Aotearoa, (or, New Zealand) literally translated as "Land of the Long White Sand" is a country beautiful country made up of islands sitting on the edge of the world.
Despite often being missed from world maps, this extraordinary country shouldn’t be missed off any bucket list.
With beautiful beaches, hissing volcanoes, steaming hot springs, excellent brunch spots and breathtaking alpine scenery, New Zealand will have you racing to come back again and again.
Currency: New Zealand Dollar
Language(s): English, Maori
Plug Sockets: Type I
Ease of travel: 5/5 with car 4/5 without
Ease of communication: 5/5
Ease of meeting others: 5/5
General costs: ££££
I took a 3 week trip to New Zealand in February 2020 with my boyfriend, Paul.
The first stop on our New Zealand adventure was Auckland.
Auckland is the big, busy city in the North, and where 33% of Kiwis live. We were only there for a day and a half, so we crammed in as much as we could.
Things to do:
1. Head to the suburbs
After arriving pretty late, we headed straight to Ponsonby: a cute suburb of the city known for its edgy bars, shops and restaurants. After spending some time wandering the streets, we had a quick google and found we were near a Japanese-Peruvian fusion restaurant - an odd but delicious combination (artichoke dumplings should become a staple at every dumpling restaurant).
Next it was time for a drink. Although there were plenty of bars around, there were a limited number actually open; it was pretty quiet (I mean, in fairness it was a Monday night, but still, it is the biggest city in the country).
2. Scoot (or walk) around the CBD
The city centre itself is fairly easy to get around, with nice shopping streets, brunch spots and a pretty walk along the pier. As soon as you step outside, you’ll notice the abundance of electric scooters on hand for people to rent. There’s several companies to pick from – so we downloaded pretty much all of them – uber, bird, jump, lime, flamingo, beam, wave – the lot. . A quick scan of the scooter, and off we were – speeding past walkers and enjoying the ride. It was pretty fun!
Scooter ride around Auckland
3. Mount Eden / Maungawhau
Next stop was Mount Eden – you can walk from the car park (a short 10 mins uphill) or take the longer route from the base. Either way you’ll get panoramic views of the city, and a look into the huge 50m deep crater.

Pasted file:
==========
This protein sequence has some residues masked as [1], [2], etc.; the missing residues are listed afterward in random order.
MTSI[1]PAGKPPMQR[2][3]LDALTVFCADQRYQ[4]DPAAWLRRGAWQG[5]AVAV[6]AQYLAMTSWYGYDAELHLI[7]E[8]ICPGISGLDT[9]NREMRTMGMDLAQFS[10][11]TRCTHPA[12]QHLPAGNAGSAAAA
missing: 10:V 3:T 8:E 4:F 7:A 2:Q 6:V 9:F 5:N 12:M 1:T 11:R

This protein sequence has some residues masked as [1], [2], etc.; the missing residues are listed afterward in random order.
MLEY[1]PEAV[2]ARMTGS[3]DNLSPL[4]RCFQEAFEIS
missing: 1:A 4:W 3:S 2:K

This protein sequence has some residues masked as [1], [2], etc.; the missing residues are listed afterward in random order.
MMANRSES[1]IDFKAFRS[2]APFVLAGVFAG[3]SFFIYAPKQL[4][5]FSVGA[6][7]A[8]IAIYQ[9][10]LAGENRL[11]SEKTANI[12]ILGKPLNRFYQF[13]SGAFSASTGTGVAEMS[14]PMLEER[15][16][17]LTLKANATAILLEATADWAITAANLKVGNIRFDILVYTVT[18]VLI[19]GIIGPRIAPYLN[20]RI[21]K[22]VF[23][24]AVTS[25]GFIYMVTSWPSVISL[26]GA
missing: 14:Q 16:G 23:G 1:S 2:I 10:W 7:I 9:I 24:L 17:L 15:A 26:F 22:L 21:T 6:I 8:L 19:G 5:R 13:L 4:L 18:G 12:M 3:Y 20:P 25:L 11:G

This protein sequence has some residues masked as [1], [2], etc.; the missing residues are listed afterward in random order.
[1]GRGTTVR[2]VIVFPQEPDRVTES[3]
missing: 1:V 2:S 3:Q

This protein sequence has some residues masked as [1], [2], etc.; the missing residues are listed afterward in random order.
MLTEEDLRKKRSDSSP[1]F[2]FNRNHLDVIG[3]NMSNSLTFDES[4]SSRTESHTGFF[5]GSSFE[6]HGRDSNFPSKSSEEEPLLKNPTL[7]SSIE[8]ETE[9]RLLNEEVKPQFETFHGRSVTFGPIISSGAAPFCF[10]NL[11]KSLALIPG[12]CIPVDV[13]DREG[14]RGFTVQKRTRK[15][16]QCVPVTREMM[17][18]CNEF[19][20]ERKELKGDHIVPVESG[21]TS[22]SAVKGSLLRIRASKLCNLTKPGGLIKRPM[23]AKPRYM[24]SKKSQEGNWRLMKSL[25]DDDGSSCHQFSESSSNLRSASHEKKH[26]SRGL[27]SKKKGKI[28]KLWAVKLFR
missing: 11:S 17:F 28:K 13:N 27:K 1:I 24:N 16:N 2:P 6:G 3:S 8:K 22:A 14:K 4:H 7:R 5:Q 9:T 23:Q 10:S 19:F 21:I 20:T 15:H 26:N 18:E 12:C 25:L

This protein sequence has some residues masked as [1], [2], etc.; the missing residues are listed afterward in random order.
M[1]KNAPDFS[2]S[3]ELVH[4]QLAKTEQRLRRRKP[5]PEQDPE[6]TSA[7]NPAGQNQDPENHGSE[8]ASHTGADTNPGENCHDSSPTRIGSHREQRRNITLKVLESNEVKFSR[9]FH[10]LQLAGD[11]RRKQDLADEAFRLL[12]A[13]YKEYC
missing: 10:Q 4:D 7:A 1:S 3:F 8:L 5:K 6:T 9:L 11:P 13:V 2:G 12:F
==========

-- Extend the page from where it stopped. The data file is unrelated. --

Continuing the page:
4. Sky tower
The views from Mount Eden were nice, but for a more impressive skyline, nothing can top the 328 metre high Sky tower - $32 for an entry ticket, a few cheesy photos at the photo booth, a quick elevator ride and you’re at the top, gazing at the bird’s eye view of the city.
View from Mount Eden
View from Auckland Sky Tower
We didn’t stay long in Auckland – time constraints etc. (a sentence you’ll be reading a lot here), which is a shame as I would have loved to have gone to Waiheke island.
Next stop was Waitomo.
After a short, two and a half-hour drive down from Auckland, we arrived in Waitomo for an afternoon glow worm tour (why else does anyone come to Waitomo after all?).
Waitomo is world-famous for these eye-popping glow worm caves; this natural phenomenon truly is spectacular.
There are a couple of different companies to choose from, each offering their own take on the tour – whether you’re looking for a bog standard tour, a photography tour, an adrenaline-fuelled tour ( black water rafting). We chose to go with spellbound tours as they seem to have much much smaller group sizes.
After meeting at their main office and parking the car, we boarded a minibus and drove down to the cave entrance – approximately a 20 minute drive away. Before entering the cave, we were geared up with helmets and head torches. We took a slow walk down the pitch-black tunnel, letting our eyes adjust gradually to the darkness. Suddenly, flickers of bright diamond-like specks started to appear. At first just a few, then ten, fifty, hundreds appeared from all around. Before long the entire cave was covered in a blanket of twinkling lights.
We glided downstream on a boat ride, our guide explaining to us how the worms create the light, and giving us the chance to see some up close. We were then given some free time to make our way back – along the railing were camera mounts and tripods that we could attach to our camera, to try to take some photos. It was at this point that I realised I had brought the wrong camera lens with me, so my photos left much to the imagination!
After a quick hot chocolate and biccie stop, we made our way to the second cave, Te Ana o Te Atua. This cave was not a glow-worm cave. Here we were led down a tunnel enveloped in darkness except for a few small sinkholes (or, ‘tomo’) where day light peered through and shone on the many stalactites and stalagmites on either side. At the far end of the tunnel we saw a rare sight: part of a moa skeleton, a large flightless bird that has been extinct since the 1400s – impressive!
Overall the tour was great, and the guides were very friendly (and very accommodating when we were running late, as per usual).
After our exciting day, we drove up to Hamilton, where we spent the next night.
Glow worms in Waitomo